South Dakota Gov. Kristi Noem said that President Joe Biden’s recent executive decision to end the Keystone XL Pipeline project has not only hurt her state’s economy but is dangerous for America’s energy independence, adding that she would like to see the Biden administration prioritize all-of-the-above energy policy.
“I’ve always been a supporter of diversified energy, I think it’s critically important that we prioritize all forms of energy,” Noem told Fox News on Wednesday. “Biden has specifically gone after coal and oil and gas and I think that’s dangerous.”
“We should be supporting energy that’s generated here in the United States so we rely on our own sources but also, we don’t put all of our eggs in one basket, we make sure it is diversified so we don’t have the situation that we’ve got today in so many different states,” Noem added.
“You know I’m a supporter of wind energy but it’s not consistent and that’s why you’re always going to need other forms of electricity to support the system and the grid so that families can make sure they can keep their houses warm.”
Biden signed an executive order on Jan. 20 that halted the Keystone Pipeline project that former President Trump approved, saying it was part of his administration’s larger agenda to tackle with the projected “climate crisis.”
Many lawmakers like Noem from states where many families are supported by jobs in the fossil fuel industry have criticized Biden’s approach to pushing the United States toward a more carbon neutral economy.
Noem told Fox News that Biden’s abrupt and sweeping cancellation of the Keystone XL pipeline shortly after taking office on Jan. 20 had directly impacted jobs and devastated communities that were preparing for the arrival of residents and tax revenue in her state.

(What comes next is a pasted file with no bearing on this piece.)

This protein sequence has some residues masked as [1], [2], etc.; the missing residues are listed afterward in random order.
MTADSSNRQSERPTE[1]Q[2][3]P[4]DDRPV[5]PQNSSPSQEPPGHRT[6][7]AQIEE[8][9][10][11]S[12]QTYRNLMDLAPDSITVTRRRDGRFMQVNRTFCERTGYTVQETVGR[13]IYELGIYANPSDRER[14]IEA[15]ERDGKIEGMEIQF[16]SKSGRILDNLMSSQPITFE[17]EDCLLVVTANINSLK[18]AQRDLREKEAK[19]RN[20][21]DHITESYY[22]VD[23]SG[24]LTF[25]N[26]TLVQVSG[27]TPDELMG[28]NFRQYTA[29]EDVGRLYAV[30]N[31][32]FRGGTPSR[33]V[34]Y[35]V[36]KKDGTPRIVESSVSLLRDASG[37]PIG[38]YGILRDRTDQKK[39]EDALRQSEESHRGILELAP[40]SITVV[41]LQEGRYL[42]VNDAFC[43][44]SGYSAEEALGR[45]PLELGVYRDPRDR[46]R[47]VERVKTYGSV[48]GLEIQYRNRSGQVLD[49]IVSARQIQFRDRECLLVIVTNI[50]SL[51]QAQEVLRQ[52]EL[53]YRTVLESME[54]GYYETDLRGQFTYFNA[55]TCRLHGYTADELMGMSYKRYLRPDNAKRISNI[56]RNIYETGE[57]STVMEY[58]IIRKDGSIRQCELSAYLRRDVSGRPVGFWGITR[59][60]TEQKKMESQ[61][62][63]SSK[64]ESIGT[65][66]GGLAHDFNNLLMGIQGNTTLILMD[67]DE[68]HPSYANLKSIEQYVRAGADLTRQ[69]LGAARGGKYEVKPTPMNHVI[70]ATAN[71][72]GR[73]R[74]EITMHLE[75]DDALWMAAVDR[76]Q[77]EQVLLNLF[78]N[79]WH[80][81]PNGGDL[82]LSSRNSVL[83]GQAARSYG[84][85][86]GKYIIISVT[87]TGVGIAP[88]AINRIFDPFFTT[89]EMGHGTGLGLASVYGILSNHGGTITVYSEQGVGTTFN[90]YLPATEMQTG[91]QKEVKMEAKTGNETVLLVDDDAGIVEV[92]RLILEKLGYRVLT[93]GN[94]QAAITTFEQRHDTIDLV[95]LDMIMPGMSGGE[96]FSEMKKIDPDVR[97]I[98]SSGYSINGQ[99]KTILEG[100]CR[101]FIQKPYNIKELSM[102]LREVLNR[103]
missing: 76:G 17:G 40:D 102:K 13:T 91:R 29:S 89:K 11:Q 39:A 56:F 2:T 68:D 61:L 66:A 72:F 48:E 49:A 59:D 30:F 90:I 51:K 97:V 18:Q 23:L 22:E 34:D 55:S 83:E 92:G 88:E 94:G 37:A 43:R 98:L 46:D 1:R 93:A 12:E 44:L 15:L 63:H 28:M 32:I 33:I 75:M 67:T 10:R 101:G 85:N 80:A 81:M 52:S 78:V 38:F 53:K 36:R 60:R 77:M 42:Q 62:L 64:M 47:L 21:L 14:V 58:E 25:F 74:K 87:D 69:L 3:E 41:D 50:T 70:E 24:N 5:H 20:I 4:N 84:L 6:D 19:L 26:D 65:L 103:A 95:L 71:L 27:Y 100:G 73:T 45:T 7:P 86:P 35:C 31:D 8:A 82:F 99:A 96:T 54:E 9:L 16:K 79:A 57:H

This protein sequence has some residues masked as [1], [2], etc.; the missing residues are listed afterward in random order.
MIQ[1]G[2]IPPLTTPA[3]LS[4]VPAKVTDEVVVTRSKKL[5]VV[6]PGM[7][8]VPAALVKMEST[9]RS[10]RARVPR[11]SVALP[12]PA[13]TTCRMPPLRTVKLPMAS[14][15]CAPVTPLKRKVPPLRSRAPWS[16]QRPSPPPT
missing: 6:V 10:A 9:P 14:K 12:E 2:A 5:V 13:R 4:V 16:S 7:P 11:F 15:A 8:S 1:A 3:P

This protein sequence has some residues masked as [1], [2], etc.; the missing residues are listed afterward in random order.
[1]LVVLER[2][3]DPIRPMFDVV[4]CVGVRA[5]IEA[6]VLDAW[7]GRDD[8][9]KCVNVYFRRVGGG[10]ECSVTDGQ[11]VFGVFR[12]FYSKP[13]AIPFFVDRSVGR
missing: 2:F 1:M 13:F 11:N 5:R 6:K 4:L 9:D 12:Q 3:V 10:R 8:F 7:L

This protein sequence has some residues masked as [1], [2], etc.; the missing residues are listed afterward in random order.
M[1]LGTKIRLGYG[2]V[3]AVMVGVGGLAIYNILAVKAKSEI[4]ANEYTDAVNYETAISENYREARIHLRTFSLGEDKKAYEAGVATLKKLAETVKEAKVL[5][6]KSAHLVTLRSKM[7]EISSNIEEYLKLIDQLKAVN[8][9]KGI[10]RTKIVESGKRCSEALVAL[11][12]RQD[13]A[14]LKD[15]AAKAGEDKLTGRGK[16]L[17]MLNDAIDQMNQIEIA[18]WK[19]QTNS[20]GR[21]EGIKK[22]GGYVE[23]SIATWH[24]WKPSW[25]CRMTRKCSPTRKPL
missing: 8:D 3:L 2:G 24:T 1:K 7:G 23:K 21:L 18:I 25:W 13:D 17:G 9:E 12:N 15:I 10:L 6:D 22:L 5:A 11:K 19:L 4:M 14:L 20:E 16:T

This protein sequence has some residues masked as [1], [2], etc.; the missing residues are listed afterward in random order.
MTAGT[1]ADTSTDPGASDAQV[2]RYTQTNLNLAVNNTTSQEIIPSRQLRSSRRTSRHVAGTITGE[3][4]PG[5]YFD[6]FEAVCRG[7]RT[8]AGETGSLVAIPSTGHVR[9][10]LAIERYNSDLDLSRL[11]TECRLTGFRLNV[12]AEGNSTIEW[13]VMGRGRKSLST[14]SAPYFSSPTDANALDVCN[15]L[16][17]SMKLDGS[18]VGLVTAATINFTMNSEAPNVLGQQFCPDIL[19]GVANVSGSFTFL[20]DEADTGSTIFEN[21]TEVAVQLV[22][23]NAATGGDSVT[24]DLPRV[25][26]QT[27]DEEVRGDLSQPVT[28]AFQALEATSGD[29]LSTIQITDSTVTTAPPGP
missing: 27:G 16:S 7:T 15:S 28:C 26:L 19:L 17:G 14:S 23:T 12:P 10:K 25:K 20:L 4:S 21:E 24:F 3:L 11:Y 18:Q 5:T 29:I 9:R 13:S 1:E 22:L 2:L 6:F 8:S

The White River weaves through the landscape near where the proposed Keystone XL pipeline would pass south of Presho, South Dakota, on Oct. 13, 2014. (Andrew Burton/Getty Images)
“They had already built a couple of pumping stations they have the pipeline laid out ready to be installed,” Noem said of the part of the pipeline passing through her state. “And then when he pulled the permits, everything just stopped.”
“We had restaurants and motels and gas stations that had expanded, getting ready for the workers that were going to be here for the next several years building the pipeline. They were excited about the opportunities to get the property taxes and these local small schools from the pipeline. It was always going to be a source of revenue that would help them keep their roads fixed, keep commerce going, and make sure that their teachers could be well paid and a lot of these remote areas where economic development is a little challenging,” she said.
Noem challenged the negative opinions of the pipeline and its environmental impacts, saying that it would provide a more efficient and environmentally clean way to transport fossil fuels that are currently being moved by rail and truck from Canada regardless of whether the pipeline gets built. In addition, Noem noted the project, when fully installed, would have brought down the cost of oil and gas for Americans.
Democrat Senator from West Virginia Joe Manchin in a Feb. 9 letter to the president contended that the pipeline is the “safest mode to transport our oil and natural gas resources and they support thousands of high-paying, American union jobs.”
“I encourage you to reconsider your decision to revoke the cross-border permit for the Keystone XL pipeline and take into account the potential impacts of any further action to safety, jobs, and energy security,” he added.
Many other Democrats have praised the Biden administration’s climate agenda and want to quickly move toward alternative energy sources and away from fossil fuels.
Marty Durbin, president of the U.S. Chamber of Commerce’s internal think tank the Global Energy Institute, said Biden’s decision to halt the pipeline was not grounded in science.
“The pipeline—the most studied infrastructure project in American history—is already under construction and has cleared countless legal and environmental hurdles,” Durbin said in a statement. “Halting construction will also impede the safe and efficient transport of oil, and unfairly single out production from one of our closest and most important allies.”
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